من می خواهم ترک تحصیل کنم: مطالعه طولی استرس و خوش بینی به عنوان شاخص های قصد ترک تحصیل
|کد مقاله||سال انتشار||مقاله انگلیسی||ترجمه فارسی||تعداد کلمات|
|36730||2014||10 صفحه PDF||سفارش دهید||7112 کلمه|
Publisher : Elsevier - Science Direct (الزویر - ساینس دایرکت)
Journal : Journal of Adolescence, Volume 37, Issue 7, October 2014, Pages 1021–1030
Prior research on school dropout has often focused on stable person- and institution-level variables. In this research, we investigate longitudinally perceived stress and optimism as predictors of dropout intentions over a period of four years, and distinguish between stable and temporary predictors of dropout intentions. Findings based on a nationally representative sample of 16–20 year-olds in Switzerland (N = 4312) show that both average levels of stress and optimism as well as annually varying levels of stress and optimism affect dropout intentions. Additionally, results show that optimism buffers the negative impact of annually varying stress (i.e., years with more stress than usual), but not of stable levels of stress (i.e., stress over four years). The implications of the results are discussed according to a dynamic and preventive approach of school dropout.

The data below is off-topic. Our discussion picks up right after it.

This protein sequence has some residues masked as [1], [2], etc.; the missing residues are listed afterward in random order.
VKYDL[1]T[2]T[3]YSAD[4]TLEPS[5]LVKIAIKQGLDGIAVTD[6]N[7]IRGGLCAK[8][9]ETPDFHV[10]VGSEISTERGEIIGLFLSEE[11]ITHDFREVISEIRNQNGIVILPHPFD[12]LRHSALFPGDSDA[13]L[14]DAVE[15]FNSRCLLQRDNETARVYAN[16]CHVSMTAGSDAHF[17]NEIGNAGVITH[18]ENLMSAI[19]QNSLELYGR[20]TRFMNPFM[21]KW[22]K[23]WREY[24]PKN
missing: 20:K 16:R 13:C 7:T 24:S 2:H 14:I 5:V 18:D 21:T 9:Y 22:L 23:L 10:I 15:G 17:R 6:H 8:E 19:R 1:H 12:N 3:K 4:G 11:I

Students who drop out of school often face negative consequences such as unemployment and lower standards of living (Belfield & Levin, 2007). It is therefore important to detect the social and psychological factors that first give rise to dropout intentions and eventually lead to actual dropout. In this study, we investigate dropout intentions longitudinally over a period of four years by focusing on both person-level predictors and predictors that may vary over time. In doing so, we want to better understand how temporary psychological factors influence dropout intentions over and above previously documented stable person characteristics and performance indicators. Predicting who drops out At the individual level, findings consistently show that poor academic and cognitive performance ( Alexander et al., 1997 and Balfanz et al., 2007) as well as deviant behavior (e.g., school absenteeism, substance abuse; Archambault et al., 2009, Battin-Pearson et al., 2000 and Ellenbogen and Chamberland, 1997) predict school dropout. Moreover, men and minority members (e.g., immigrants) are more likely to drop out ( Finn et al., 2005, Laird et al., 2007 and Rumberger, 1987), although this effect often disappears when controlling for academic performance, attitudes, and behaviors ( Rumberger, 1995). The impact of relevant attitudes seems more inconsistent: While low educational expectations are associated with dropout ( Driscoll, 1999), the association between self-perceptions (e.g., self-esteem, locus of control) and dropout is inconsistent and weak ( Alexander et al., 2001 and Rumberger, 1995). Recent studies in Finland and the U.S. have, however, shown that cynicism as well as lack of perceived control and identification with school predict dropout, even when controlling for educational performance ( Bask and Salmela-Aro, 2013 and Fall and Roberts, 2012). On the family level, low socio-economic status (SES) has been one of the most powerful predictors of dropout ( Dunham and Wilson, 2007 and Entwisle et al., 2004), along with family structure (e.g., parents living in different households, Perreira, Harris, & Lee, 2006) and being a first-generation student ( Ishitani, 2006). Additionally, student composition, resources, and classroom climate in schools have been shown to influence school engagement and dropout prevalence within a given educational context ( Dotterer and Lowe, 2011, Loeb and Page, 2000 and Rumberger, 1995). Research on the type of schooling (e.g., college-track vs. vocational training) is more ambiguous: Some studies show fewer dropouts in career-technical courses while others show no effect ( Bishop and Mane, 2004 and Pittman, 1991). Several models of dropout have integrated these different risk factors to explain student dropout (e.g., Appleton et al., 2008, Bean and Metzner, 1985, Spady, 1970 and Tinto, 1975). Tinto (1975), for example, focused on academic and social integration as factors leading to institutional commitment, persistence and goal engagement. Bean and Metzner (1985) revised this model for nontraditional students (i.e., older, non-residential, and part-time), stressing the role of environmental (e.g., financial situation, family responsibilities) and psychological variables (e.g., stress, satisfaction) in predicting dropout. Bean and Metzner (1985) also explicitly considered intention to drop out of education as “the strongest single predictor of dropout” ( Bean & Metzner, 1985, p. 527). This link between dropout intentions and actual dropout was subsequently confirmed by various studies ( Davis et al., 2002, Metzner and Bean, 1987, Sandler, 2000, Thomas, 2000 and Vallerand et al., 1997). Research specifically investigating dropout intentions has furthermore confirmed the predictive impact of psychological variables such as goal engagement and intrinsic motivation ( Braxton et al., 1995 and Otis et al., 2005), institutional commitment ( Braxton et al., 1995, Hausmann et al., 2007 and Zea et al., 1997), as well as social support ( Hausmann et al., 2007 and Thomas, 2000) that are all negatively associated with dropout intentions. Starting from the basic model of Bean and Metzner (1985), the present study examines the role of two neglected psychological variables—educational stress and optimism—as predictors of dropout intentions. Stress, optimism, and coping Neither stress nor optimism have received much attention in research on dropout intentions, although both may intervene in coping with the difficulties that push young people to leave school. In general, stress is defined as an imbalance between demands and resources (Lazarus, 1999). More specifically, we consider educational stress as the feeling of being overwhelmed by school demands. Investigating the role of educational stress for dropout is especially relevant as dropout intentions may be seen as a coping mechanism in response to stress (i.e., escape-avoidance coping, see Folkman & Lazarus, 1988). While the role of stress has already been investigated in relation with dropout intentions and actual dropout, the findings seem rather inconsistent. Chartrand (1992), for example found a significant impact of stress on dropout intentions, Sandler (2000) evidenced an indirect effect through institutional commitment, while others found no or only marginal effects ( Metzner and Bean, 1987 and Zajacova et al., 2005). However, stress fluctuates over time and therefore stress measured at one point in time may not be a good indicator for analyzing the association between general stress and dropout intentions, thus leading to inconsistent results. We therefore measure educational stress at different points in time and expect that individuals who are more stressed in general think more about dropping out of education. Positive psychological resources such as optimism may help individuals to deal with environmental demands (e.g., Katz, 1960). Optimism has rarely been included in studies on dropout intentions and dropout. This is surprising, as optimism has been shown to be associated with higher persistence in experimental tasks (Solberg Nes, Segerstrom, & Sephton, 2005) and higher goal engagement in longitudinal studies (Segerstrom & Solberg Nes, 2006). The association between optimism and persistence may be explained by the fact that optimism—defined as expecting “positive outcomes, even when things are difficult” (Scheier, Carver, & Bridges, 2001, p. 191)—is associated with approach-based and problem-focused coping (Scheier et al., 1986 and Solberg Nes and Segerstrom, 2006) as well as with perceived controllability of stressful events (Chang, 1998a and Scheier and Carver, 1985): Because optimists expect positive outcomes, they are more persistent in their efforts to achieve their goals than less optimistic individuals. Some studies indeed showed that optimism reduces both dropout intentions (Chemers, Hu, & Garcia, 2001) and actual dropout (Solberg Nes, Evans, & Segerstrom, 2009) and has a positive impact on college adjustment in general (Aspinwall & Taylor, 1992). Following this research, we expect that individuals who are more optimistic in general think less about dropping out than others, because they are better at coping with the demands of their school environment. Importantly, however, stress and optimism may also interact in predicting dropout intentions. Indeed, prior research has shown that optimism buffers the negative impact of stress on well-being and life satisfaction (e.g., Chang, 1998b). Optimism further appears to be associated with secondary appraisal (evaluation of own coping resources), but not with primary appraisal (evaluation of relevance of the situation) (Chang, 1998a and Lazarus, 1999). As a result, optimists do not necessarily experience less stress, but they believe to possess the necessary resources to cope with it, thus buffering the negative consequences of stress. Therefore, optimism should also buffer the negative impact of educational stress on dropout intentions. Predicting dropout intentions: from a fixed to a dynamic process Prior studies have often examined dropout as an event happening at a precise point in time, that is, they have not taken into account the possibility that dropout intentions may vary or develop over time. Finn (1989) has argued that dropout is a process rather than an event and describes dropping out “as a process of disengagement over time” (p. 133), a view shared by other researchers (Newmann, 1992 and Rumberger and Lim, 2008). One innovative contribution of the present study is the development and the test of a dynamic regulation model to investigate dropout as a process rather than as an event. To model longitudinal processes of dropout intentions, we include both educational stress and optimism as time-varying regulators of dropout intentions over time. So, in addition to including the general level of stress and optimism, we include the annually varying levels of stress and optimism to investigate their impact on dropout intentions within a given year. This analysis allows a better understanding of the longitudinal process of dropout intentions and its changes over time. As the level of stress related to education is likely to fluctuate between routine phases and work-intensive and challenging periods (e.g., exams, final school year), we expect that when individuals feel more stressed by their education than usual, they also think more about dropout, compared to less stressful periods. Additionally, although optimism is usually studied as a stable trait over time, it fluctuates over longer periods of time (Carver, Scheier, & Segerstrom, 2010), particularly during life transitions when outcomes become uncertain. As with general optimism, we expect that when individuals feel more optimistic than usual, they express less dropout intentions than during less optimistic periods. Context of the research The current study investigates dropout intentions of young adults in post-compulsory education in Switzerland over a period of four years. To put the study in context, some background information on the educational system in Switzerland is warranted. Switzerland has a federalist political system in which cantons have large autonomy over their educational systems, leading to considerable variation across Switzerland. Generally, compulsory schooling lasts 11 years (including kindergarten) with most students reaching 15 or 16 years at the end of compulsory schooling. At this stage, they can choose between a vocational or college-track education. Students in the vocational-track follow a 2–4 years professional training during which they usually enter the labor market as apprentices. Students in the college-track follow a general education program preparing them for higher education, in particular university. Data from 2006 show that about 65% of adolescents start vocational training, 30% start college-track education, about 3% find temporary solutions before starting post-compulsory education (e.g., internship), and only 2% do not start a new education (Keller & Moser, 2013). Data from 2013 show that 10% of 19 year-olds in Switzerland do not have a post-compulsory diploma, 8% of which started an education but dropped out. Students dropping out of college cite bad grades (73%) and motivational problems (43–59%) as reasons for their dropout, while vocational-track students most often report problems with their boss and teachers (54%) and motivational problems (43–50%, Keller & Moser, 2013). Studies show that students with migratory background, students from families with lower SES, students with a disrupted school career (e.g., repeating a school year) and those who attend schools with basic requirements (vs. more advanced requirements) are more likely to drop out of education than others (Gaupp et al., 2011 and Hupka-Brunner et al., 2011). Hypotheses By focusing on dropout intentions as a dynamic regulation process, stress and optimism are analyzed as time-varying regulators of dropout intentions over time. This approach extends prior research that has investigated dropout as a function of demographic background characteristics, performance indicators, and potentially time-varying characteristics (e.g., stress), but only at one point in time. We thereby go beyond the analysis of stable person characteristics (who drops out?) to time-varying indicators (when do individuals think of dropping out?). More precisely, we analyze dropout intentions over time as a function of both stable and temporary aspects of stress and optimism. Our specific hypotheses are as follows: 1. Over and above stable person characteristics and performance indicators (i.e., gender, country of birth, SES, educational activity, PISA score), average stress (hereafter person-stress) is positively associated with dropout intentions, while average optimism (hereafter person-optimism) is negatively associated with dropout intentions. 2. Controlling for average stress and optimism, annually varying levels of stress and optimism (hereafter annual-stress and annual-optimism) are associated with dropout intentions. 3. The negative effect of stress on dropout intentions is moderated by optimism such that stress has less impact on dropout intentions at high levels of optimism. In addition to these hypotheses, we test the link between dropout intentions and actual dropout to assess the predictive power of dropout intentions on dropout.